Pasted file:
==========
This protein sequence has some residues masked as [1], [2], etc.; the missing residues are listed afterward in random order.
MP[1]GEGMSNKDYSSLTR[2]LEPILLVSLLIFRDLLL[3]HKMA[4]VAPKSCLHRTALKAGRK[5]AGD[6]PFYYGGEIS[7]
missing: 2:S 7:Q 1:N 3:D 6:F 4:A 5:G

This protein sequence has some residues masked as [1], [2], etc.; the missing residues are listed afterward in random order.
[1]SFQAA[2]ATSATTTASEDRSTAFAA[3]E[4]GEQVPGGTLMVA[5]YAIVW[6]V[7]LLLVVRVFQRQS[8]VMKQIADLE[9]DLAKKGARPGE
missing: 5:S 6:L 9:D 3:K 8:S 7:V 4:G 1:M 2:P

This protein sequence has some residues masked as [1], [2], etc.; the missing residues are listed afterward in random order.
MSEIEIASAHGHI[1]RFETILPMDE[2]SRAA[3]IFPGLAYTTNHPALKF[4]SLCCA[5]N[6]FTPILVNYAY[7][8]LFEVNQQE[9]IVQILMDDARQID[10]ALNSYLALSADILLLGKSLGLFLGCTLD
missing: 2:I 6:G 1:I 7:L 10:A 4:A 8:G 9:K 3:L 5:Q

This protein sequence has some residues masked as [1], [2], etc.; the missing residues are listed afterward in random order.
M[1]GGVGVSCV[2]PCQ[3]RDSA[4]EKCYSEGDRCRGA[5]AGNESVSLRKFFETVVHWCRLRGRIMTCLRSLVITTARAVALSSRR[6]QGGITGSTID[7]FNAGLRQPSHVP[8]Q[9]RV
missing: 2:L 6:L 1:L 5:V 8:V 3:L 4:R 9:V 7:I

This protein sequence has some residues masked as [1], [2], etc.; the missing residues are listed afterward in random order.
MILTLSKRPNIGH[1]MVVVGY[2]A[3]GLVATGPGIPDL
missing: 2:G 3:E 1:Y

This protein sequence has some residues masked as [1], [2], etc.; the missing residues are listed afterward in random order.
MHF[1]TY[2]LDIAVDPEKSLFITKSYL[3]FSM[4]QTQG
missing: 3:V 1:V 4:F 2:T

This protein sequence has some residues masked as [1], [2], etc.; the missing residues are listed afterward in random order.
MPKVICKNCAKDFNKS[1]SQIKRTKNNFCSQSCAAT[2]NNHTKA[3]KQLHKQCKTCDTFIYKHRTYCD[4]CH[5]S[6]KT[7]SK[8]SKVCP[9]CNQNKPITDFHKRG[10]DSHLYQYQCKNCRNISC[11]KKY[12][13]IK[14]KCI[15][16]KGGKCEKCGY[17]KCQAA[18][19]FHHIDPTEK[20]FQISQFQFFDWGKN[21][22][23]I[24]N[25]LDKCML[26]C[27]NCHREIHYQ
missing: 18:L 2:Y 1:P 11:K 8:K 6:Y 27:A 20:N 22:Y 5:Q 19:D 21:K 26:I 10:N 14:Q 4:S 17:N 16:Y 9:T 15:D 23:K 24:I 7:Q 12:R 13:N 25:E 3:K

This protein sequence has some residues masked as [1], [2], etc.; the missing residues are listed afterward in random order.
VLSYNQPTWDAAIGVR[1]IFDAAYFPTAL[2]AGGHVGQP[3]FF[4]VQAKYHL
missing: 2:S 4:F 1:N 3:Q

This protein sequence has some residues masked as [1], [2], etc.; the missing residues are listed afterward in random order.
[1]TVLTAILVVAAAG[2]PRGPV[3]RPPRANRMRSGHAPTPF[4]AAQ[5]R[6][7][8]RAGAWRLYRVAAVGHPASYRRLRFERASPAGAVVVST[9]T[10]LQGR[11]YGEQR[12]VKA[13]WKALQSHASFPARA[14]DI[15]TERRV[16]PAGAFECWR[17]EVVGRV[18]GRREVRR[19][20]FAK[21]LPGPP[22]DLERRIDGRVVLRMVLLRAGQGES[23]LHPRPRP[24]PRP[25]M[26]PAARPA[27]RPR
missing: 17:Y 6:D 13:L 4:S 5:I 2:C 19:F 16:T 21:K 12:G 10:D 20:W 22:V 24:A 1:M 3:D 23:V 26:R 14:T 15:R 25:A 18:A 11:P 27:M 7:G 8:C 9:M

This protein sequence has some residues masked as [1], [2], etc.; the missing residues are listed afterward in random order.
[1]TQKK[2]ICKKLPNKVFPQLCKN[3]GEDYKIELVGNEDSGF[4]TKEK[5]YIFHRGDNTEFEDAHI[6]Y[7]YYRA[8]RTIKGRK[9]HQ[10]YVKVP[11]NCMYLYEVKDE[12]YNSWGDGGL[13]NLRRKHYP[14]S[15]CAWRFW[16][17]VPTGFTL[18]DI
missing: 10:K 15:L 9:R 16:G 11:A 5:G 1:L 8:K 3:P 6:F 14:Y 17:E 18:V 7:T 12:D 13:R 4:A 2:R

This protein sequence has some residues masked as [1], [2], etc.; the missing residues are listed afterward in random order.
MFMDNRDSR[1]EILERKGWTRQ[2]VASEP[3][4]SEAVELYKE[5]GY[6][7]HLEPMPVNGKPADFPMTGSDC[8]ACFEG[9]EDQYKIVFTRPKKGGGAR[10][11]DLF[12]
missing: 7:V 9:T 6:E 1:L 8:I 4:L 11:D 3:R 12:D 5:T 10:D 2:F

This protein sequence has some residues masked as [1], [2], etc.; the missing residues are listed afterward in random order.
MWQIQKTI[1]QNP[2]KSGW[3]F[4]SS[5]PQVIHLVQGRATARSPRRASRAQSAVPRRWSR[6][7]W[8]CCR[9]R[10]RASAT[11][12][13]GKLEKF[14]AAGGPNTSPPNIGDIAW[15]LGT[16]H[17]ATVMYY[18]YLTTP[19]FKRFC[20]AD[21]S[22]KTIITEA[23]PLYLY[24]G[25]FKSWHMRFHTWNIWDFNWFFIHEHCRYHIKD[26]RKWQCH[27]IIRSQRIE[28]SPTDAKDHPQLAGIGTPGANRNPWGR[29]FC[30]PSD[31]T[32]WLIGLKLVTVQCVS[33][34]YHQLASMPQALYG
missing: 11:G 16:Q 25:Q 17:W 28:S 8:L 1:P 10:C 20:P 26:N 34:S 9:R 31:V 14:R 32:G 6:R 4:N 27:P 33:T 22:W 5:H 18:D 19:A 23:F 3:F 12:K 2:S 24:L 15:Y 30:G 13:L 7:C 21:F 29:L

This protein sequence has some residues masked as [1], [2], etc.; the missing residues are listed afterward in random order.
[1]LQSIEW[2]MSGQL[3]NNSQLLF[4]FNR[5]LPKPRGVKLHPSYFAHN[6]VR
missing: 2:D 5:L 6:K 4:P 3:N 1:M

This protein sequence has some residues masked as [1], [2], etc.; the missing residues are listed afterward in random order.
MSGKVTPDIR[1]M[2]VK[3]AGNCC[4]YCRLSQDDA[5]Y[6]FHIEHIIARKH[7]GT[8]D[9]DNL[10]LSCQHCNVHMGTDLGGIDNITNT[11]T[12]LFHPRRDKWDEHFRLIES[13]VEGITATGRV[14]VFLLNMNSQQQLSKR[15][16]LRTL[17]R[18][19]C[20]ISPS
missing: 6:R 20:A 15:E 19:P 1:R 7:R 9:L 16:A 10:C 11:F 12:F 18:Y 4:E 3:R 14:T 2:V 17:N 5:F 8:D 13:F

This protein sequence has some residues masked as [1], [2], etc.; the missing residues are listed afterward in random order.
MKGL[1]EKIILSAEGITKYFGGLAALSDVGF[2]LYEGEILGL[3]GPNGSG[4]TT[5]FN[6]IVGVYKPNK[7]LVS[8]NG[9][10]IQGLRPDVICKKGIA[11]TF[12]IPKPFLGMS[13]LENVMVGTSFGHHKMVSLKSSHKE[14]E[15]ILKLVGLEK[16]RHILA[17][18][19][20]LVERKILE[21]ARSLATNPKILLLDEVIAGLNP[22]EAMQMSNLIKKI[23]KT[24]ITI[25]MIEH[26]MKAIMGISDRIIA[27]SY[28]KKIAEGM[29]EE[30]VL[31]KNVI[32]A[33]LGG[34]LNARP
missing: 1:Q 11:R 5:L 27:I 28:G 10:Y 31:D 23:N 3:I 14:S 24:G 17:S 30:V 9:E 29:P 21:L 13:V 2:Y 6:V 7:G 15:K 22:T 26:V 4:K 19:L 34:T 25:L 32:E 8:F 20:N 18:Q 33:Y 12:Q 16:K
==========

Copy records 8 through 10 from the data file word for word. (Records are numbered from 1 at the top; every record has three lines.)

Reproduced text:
This protein sequence has some residues masked as [1], [2], etc.; the missing residues are listed afterward in random order.
VLSYNQPTWDAAIGVR[1]IFDAAYFPTAL[2]AGGHVGQP[3]FF[4]VQAKYHL
missing: 2:S 4:F 1:N 3:Q

This protein sequence has some residues masked as [1], [2], etc.; the missing residues are listed afterward in random order.
[1]TVLTAILVVAAAG[2]PRGPV[3]RPPRANRMRSGHAPTPF[4]AAQ[5]R[6][7][8]RAGAWRLYRVAAVGHPASYRRLRFERASPAGAVVVST[9]T[10]LQGR[11]YGEQR[12]VKA[13]WKALQSHASFPARA[14]DI[15]TERRV[16]PAGAFECWR[17]EVVGRV[18]GRREVRR[19][20]FAK[21]LPGPP[22]DLERRIDGRVVLRMVLLRAGQGES[23]LHPRPRP[24]PRP[25]M[26]PAARPA[27]RPR
missing: 17:Y 6:D 13:L 4:S 5:I 2:C 19:F 16:T 21:K 12:G 10:D 20:W 22:V 24:A 1:M 3:D 23:V 26:R 14:T 15:R 25:A 18:A 11:P 27:M 7:G 8:C 9:M

This protein sequence has some residues masked as [1], [2], etc.; the missing residues are listed afterward in random order.
[1]TQKK[2]ICKKLPNKVFPQLCKN[3]GEDYKIELVGNEDSGF[4]TKEK[5]YIFHRGDNTEFEDAHI[6]Y[7]YYRA[8]RTIKGRK[9]HQ[10]YVKVP[11]NCMYLYEVKDE[12]YNSWGDGGL[13]NLRRKHYP[14]S[15]CAWRFW[16][17]VPTGFTL[18]DI
missing: 10:K 15:L 9:R 16:G 11:A 5:G 1:L 8:K 3:P 6:F 14:Y 17:E 18:V 7:T 12:D 13:R 4:A 2:R